Monday, June 10, 2024

Ape, The original Idea for King Kong and Godzilla

Joanna Kerns, who you all remember from the TV show "Growing Pains." How many of you remember her when she went by the name Joanna DeVarona? Right...sounds like a porn star, thus for a family TV show the name had to be changed. Her first movie, made in 1976, is a goodie about a 36 foot ape that falls in love with her.  Of course, DeVarona's character has mixed feelings about the ape that abducts her as the 36 foot monster also has a great big...well, never mind that, for now. Today we look at a film from Korea, 1976's "Ape," directed by Paul Leder.

Sultry blonde actress Marilyn Baker (Kerns) arrives in Korea to star in the film "Rape in the Forbidden Zone," based on a Charles Dickens classic. In this film, Marilyn walks into rooms and is immediately raped by whichever horny man is in there already. Little does she know, just before her arrival in Korea, a 36 foot ape escapes from an American freighter and stomps onto the peninsula. The monster stomps over villages, villagers, and is headed right for Seoul. The U.S. military, headed by Colonel Davis (Alex Nicol) is incompetent...a pre-cursor to the U.S. military effort in Afghanistan. Now the ape stomps over to the movie set just in time to see Marilyn running from a rapist. The chivalrous beast grabs Marilyn and absconds with her. The actress is initially alarmed until she figures the thing has a great big...well, never mind that.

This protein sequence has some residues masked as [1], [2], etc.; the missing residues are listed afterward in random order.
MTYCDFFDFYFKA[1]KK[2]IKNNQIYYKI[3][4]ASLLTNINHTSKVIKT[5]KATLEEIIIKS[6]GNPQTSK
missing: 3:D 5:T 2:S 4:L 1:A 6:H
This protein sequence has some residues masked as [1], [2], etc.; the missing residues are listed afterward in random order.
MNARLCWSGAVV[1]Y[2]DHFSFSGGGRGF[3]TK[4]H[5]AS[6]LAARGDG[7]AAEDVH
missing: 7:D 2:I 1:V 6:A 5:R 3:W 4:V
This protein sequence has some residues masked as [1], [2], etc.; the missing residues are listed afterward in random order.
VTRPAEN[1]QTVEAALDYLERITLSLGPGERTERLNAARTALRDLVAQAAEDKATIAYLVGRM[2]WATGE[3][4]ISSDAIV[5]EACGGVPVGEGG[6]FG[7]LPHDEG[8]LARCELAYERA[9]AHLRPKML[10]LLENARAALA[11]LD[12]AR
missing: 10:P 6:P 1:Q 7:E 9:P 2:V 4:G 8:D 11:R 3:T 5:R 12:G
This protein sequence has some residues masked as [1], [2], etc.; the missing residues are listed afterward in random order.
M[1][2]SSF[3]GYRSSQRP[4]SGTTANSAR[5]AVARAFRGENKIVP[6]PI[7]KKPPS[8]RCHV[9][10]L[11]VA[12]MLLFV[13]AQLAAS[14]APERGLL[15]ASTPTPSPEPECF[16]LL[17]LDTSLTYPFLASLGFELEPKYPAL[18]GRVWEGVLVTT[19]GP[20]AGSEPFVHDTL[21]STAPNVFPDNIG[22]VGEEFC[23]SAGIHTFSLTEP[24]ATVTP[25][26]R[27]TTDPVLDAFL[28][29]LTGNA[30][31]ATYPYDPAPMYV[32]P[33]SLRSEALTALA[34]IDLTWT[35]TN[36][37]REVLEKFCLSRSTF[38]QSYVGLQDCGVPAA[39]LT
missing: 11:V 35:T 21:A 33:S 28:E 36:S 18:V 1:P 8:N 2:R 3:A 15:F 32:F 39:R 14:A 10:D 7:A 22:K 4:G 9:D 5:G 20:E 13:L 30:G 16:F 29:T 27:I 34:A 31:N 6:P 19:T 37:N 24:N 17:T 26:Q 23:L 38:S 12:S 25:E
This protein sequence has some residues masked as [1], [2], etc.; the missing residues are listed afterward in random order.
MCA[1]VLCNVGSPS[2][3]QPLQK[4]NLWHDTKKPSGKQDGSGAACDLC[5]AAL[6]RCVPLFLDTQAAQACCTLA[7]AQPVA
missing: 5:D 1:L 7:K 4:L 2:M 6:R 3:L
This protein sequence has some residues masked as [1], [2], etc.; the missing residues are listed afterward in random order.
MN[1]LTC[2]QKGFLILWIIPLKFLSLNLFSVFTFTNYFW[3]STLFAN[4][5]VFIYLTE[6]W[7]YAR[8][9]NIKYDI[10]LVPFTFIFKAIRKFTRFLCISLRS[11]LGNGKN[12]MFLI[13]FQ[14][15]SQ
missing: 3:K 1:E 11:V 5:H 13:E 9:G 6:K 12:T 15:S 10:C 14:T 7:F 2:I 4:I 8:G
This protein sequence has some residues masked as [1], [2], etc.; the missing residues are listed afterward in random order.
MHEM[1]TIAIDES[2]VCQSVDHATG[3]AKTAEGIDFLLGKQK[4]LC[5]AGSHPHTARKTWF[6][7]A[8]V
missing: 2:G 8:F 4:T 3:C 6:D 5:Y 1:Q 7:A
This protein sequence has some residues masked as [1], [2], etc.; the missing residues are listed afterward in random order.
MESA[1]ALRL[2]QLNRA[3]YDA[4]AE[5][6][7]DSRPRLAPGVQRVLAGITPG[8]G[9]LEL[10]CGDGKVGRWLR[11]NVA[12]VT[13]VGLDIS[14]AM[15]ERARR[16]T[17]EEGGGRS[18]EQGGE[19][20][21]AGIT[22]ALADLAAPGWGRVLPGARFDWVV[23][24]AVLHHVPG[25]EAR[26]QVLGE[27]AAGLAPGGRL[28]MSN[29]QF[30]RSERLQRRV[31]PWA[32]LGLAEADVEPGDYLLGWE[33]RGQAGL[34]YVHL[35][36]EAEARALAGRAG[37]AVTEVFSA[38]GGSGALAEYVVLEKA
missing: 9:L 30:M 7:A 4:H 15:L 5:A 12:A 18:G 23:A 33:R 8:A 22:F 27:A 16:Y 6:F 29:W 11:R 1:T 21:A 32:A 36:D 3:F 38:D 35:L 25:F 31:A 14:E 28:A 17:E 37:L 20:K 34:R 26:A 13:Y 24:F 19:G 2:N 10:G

Oh, Tom (Rod Arrants) is a reporter who loves Marilyn. They spend a lot of time sucking face and drooling on one another. He runs into the countryside and rescues Marilyn. Now the big ape stomps into Seoul looking for Marilyn.  In a city of 10 million, there must be a few dozen homes and apartments to look through. The creature goes through all of them in his search for the beautiful actress who men seek to rape and drool over. Just like Fay Wray, Joanna Kerns is found, grabbed, and brought on the ride of her life.

As "Ape" defined the ethos of South Korea, Kim Il Sung's North Korea made "Petals of an Iron Lotus" in 1976.  Defining the ethos of North Korea, this film chronicled the development of intellectual siblings as they came into consciousness about their roles in a maturing post-World War 2 Asia.  The dichotomy is barely ever spoken about here in America. Will Marilyn Baker be able to finish "Rape in the Forbidden Zone"?  Will her fate with the big ape mirror her fate of her character in that movie? Is this film the reason Kim Il Sung refused to have anything to do with his southern neighbors? See "Ape," and fully understand the geopolitics behind North and South Korea relations.

{Note:  This review contains a fair amount of...embellishment} 

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